Skip to comments.Daily Reflections with Oswald Chambers [September 3, 2012]
Posted on 09/03/2012 4:20:22 AM PDT by Vision
What has been like “water from the well of Bethlehem” to you recently love, friendship, or maybe some spiritual blessing ( 2 Samuel 23:16 )? Have you taken whatever it may be, even at the risk of damaging your own soul, simply to satisfy yourself? If you have, then you cannot pour it out “to the Lord.” You can never set apart for God something that you desire for yourself to achieve your own satisfaction. If you try to satisfy yourself with a blessing from God, it will corrupt you. You must sacrifice it, pouring it out to God something that your common sense says is an absurd waste.
How can I pour out “to the Lord” natural love and spiritual blessings? There is only one way I must make a determination in my mind to do so. There are certain things other people do that could never be received by someone who does not know God, because it is humanly impossible to repay them. As soon as I realize that something is too wonderful for me, that I am not worthy to receive it, and that it is not meant for a human being at all, I must pour it out “to the Lord.” Then these very things that have come to me will be poured out as “rivers of living water” all around me (John 7:38). And until I pour these things out to God, they actually endanger those I love, as well as myself, because they will be turned into lust. Yes, we can be lustful in things that are not sordid and vile. Even love must be transformed by being poured out “to the Lord.”
If you have become bitter and sour, it is because when God gave you a blessing you hoarded it. Yet if you had poured it out to Him, you would have been the sweetest person on earth. If you are always keeping blessings to yourself and never learning to pour out anything “to the Lord,” other people will never have their vision of God expanded through you.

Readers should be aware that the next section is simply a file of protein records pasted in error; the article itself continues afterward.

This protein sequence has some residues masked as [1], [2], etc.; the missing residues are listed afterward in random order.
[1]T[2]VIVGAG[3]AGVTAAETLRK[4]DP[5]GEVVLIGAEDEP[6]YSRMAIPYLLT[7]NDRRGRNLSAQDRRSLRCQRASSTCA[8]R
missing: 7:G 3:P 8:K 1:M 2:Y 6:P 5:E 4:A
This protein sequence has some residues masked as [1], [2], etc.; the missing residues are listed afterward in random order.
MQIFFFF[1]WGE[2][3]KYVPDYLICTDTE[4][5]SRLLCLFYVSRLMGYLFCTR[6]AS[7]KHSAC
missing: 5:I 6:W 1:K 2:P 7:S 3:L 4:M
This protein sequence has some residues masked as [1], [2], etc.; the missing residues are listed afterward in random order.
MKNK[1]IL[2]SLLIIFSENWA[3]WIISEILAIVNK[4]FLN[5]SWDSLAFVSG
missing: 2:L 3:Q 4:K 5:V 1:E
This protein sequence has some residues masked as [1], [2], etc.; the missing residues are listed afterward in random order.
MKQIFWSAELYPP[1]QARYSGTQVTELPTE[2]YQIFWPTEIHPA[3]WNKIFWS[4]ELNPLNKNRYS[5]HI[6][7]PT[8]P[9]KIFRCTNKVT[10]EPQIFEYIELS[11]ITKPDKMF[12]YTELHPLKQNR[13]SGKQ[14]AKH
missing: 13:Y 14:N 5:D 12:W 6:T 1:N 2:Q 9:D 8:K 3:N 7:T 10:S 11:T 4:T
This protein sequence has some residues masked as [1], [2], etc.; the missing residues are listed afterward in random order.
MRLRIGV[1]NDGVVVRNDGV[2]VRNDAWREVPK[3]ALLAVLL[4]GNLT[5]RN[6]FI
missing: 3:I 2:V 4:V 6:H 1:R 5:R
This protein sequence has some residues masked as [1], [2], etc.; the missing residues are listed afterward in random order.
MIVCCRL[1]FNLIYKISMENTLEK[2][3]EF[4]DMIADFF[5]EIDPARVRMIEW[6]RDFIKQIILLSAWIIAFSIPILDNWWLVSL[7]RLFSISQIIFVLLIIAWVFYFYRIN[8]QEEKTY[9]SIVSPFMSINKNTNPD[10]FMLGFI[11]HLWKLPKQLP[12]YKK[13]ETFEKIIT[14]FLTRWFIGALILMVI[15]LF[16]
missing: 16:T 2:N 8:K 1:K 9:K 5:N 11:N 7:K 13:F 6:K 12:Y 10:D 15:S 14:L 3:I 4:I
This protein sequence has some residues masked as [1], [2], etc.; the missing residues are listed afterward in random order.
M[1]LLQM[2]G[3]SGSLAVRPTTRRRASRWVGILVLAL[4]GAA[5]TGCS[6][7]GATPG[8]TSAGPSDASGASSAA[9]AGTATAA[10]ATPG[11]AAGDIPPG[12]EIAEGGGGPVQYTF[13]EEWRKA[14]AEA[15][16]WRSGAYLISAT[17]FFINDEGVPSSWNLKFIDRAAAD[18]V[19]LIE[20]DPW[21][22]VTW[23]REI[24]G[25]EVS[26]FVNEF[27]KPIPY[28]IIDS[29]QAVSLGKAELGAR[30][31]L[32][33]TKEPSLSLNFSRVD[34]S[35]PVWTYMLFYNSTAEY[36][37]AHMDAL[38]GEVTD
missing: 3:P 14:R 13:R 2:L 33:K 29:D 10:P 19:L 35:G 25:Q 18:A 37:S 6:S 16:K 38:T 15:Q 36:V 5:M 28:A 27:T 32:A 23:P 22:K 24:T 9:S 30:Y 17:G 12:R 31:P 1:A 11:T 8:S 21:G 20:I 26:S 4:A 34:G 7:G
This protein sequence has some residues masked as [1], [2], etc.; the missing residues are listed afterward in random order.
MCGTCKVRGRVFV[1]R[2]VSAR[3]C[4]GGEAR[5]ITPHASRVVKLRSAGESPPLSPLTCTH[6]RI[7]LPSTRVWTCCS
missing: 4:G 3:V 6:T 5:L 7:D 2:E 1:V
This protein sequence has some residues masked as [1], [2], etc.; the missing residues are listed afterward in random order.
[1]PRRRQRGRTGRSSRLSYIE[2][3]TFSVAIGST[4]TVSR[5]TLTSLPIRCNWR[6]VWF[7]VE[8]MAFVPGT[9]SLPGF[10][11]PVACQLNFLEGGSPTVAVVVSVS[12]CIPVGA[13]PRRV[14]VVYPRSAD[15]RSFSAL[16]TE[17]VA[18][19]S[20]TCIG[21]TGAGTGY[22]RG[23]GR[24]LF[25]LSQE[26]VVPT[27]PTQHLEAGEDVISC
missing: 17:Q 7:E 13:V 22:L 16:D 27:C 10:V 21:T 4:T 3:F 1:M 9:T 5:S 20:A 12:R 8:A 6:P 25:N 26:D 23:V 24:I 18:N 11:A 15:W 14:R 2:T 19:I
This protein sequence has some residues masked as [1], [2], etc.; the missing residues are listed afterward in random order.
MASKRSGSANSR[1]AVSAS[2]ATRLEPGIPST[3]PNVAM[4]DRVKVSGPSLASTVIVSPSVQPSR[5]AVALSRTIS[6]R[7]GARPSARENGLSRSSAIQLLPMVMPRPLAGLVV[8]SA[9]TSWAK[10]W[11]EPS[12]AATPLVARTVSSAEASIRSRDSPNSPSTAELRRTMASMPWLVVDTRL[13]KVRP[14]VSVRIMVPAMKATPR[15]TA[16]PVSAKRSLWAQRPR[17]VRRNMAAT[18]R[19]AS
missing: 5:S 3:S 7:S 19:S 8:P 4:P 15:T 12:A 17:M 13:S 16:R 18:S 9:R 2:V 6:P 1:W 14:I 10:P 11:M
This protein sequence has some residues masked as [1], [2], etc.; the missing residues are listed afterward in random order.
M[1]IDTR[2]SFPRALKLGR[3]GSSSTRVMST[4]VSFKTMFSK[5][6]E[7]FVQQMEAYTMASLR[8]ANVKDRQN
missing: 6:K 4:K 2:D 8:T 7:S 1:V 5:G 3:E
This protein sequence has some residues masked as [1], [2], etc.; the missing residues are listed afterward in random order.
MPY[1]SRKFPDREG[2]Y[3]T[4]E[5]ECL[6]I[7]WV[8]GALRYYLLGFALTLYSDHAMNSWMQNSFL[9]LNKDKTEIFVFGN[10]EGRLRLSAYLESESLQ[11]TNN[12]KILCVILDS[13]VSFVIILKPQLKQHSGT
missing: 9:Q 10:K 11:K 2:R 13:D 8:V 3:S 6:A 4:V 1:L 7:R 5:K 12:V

Oswald Chambers (1874-1917) was born July 24, 1874, in Aberdeen, Scotland. Converted in his teen years under the ministry of Charles Haddon Spurgeon, he studied art and archaeology at the University of Edinburgh before answering a call from God to the Christian ministry. He then studied theology at Dunoon College. From 1906-1910 he conducted an itinerant Bible-teaching ministry in the United States, the United Kingdom, and Japan.
In 1910, Chambers married Gertrude Hobbs. They had one daughter, Kathleen.
In 1911 he founded and became principal of the Bible Training College in Clapham, London, where he lectured until the school was closed in 1915 because of World War I. In October 1915 he sailed for Zeitoun, Egypt (near Cairo), where he ministered to troops from Australia and New Zealand as a YMCA chaplain. He died there November 15, 1917, following surgery for a ruptured appendix.
Although Oswald Chambers wrote only one book, Baffled to Fight Better, more than thirty titles bear his name. With this one exception, published works were compiled by Mrs. Chambers, a court stenographer, from her verbatim shorthand notes of his messages taken during their seven years of marriage. For half a century following her husband's death she labored to give his words to the world.
My Utmost For His Highest, his best-known book, has been continuously in print in the United States since 1935 and remains in the top ten titles of the religious book bestseller list with millions of copies in print. It has become a Christian classic.
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I can attest from personal experience that reading from Chambers daily will almost certainly change - not one's faith - but one's perspective of his/her own faith, and open up new vistas in your spiritual life. If - when - this happens to a reader of these threads, and they choose to share what has happened within them - we are treading on hallowed ground. Be respectful.
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